More onions met up with a browned pork bones (not a ham bone as the recipe suggests) in a heavy bottomed pot. I also subbed bacon ends and bits instead of pork rind.
This part was great: about a cup of garlic cloves went into the blender with another onion and 1/2 cup water to create a paste. I was concerned at first that it was a little watery, but the minute it heated up in the pan with the browned sausage links, it was devastatingly aromatic and so delicious as I dug a spoon into it to give it a taste.
Once everything came together it cooked for three more hours before completely cooling and going into the refrigerator to sleep overnight. It was slowly reheated for another three hours the following afternoon and was timed served to our guests at dinner time without the slightest effort--and more than a moment to catch up over relaxing cocktails.
Happy Anniversary, Evenings With Peter! And thanks to dear folks for reading!
Soundtrack: C'est Chic! French Girl Singers from the 60's; Diva soundtrack.
This month we took to the living room to enact All About Eve, the scintillating classic drama about a neurotic, aging (she's only turning 40!) actress and the young upstart who schemes to uproot her life. The reading was different this time, we weren't reading from a copy of a staged play--I had found a transcript of an old Lux radio play, edited to fit the format--and actually featured the star of the film, none other than Miss Bette Davis.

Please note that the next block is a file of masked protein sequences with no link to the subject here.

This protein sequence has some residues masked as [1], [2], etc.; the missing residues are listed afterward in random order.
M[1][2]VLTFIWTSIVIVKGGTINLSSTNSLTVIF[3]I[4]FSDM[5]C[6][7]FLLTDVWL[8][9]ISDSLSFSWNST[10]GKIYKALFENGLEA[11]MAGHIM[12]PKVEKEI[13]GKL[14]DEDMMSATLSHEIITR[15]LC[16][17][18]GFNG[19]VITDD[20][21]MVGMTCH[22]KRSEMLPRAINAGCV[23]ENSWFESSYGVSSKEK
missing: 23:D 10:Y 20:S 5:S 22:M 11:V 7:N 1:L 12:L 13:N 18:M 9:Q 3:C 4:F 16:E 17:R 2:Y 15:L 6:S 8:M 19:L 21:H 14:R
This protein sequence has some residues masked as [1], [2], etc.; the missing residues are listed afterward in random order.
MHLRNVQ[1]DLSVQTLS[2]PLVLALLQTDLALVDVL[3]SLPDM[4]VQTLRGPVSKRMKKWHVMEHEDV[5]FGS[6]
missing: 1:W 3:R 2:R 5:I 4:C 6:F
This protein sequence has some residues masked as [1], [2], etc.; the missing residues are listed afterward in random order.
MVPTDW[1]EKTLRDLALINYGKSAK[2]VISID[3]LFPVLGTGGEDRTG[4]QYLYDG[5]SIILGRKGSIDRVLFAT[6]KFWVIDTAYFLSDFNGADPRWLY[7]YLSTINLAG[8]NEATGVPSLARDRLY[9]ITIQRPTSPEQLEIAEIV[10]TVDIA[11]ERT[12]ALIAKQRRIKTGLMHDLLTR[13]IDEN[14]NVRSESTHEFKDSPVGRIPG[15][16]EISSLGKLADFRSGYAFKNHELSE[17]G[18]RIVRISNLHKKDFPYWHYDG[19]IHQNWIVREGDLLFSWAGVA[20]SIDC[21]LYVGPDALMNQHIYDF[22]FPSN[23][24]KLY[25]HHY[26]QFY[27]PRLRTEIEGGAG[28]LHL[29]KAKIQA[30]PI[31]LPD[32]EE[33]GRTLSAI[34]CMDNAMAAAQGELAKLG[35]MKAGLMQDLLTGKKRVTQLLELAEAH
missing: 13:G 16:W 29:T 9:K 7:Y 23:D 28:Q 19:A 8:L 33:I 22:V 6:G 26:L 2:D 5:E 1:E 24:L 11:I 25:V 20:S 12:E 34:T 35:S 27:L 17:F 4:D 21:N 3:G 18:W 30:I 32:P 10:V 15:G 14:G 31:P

As the legendary New York restaurant '21' figures into the film, I was inspired to create a menu from one of my favorite cookbooks, '21' of course, that was given to me by a dear friend years ago, with recipes by chef extraordinaire Michael Lomonaco. I set the table to mimic the tables at '21' with red and white checkered napkins, and cocktail napkins and stirrers from the joint that a bartender was kind enough to give me when I had recently visited. And of course there was a wide-rimmed martini glass for decoration.
Chilled Relish Tray (celery, radishes and black olives)
Butter Lettuces with Peas & Shallot Champagne Vinaigrette
London Broil with Roasted Shallots
"Cold Cocoa" Cups
I filled a copper gratin pan with crushed ice and placed my dish of appetizing raw vegetables upon it before we began reading, as we caught up with a few glasses of wine.
Simple butter lettuces with peas served as a wonderful salad, dressed with Lomonaco's utterly distracting vinaigrette.
A London Broil steak was cooked well enough in an attempt to evenly gauge everyone's taste for doneness. Our off-oven preparation may be found here from a great New York Times article. The recipe for accompanying roasted shallots was pulled from the '21' cookbook and tasted like we had entered a Parisian bistro when paired with the meat.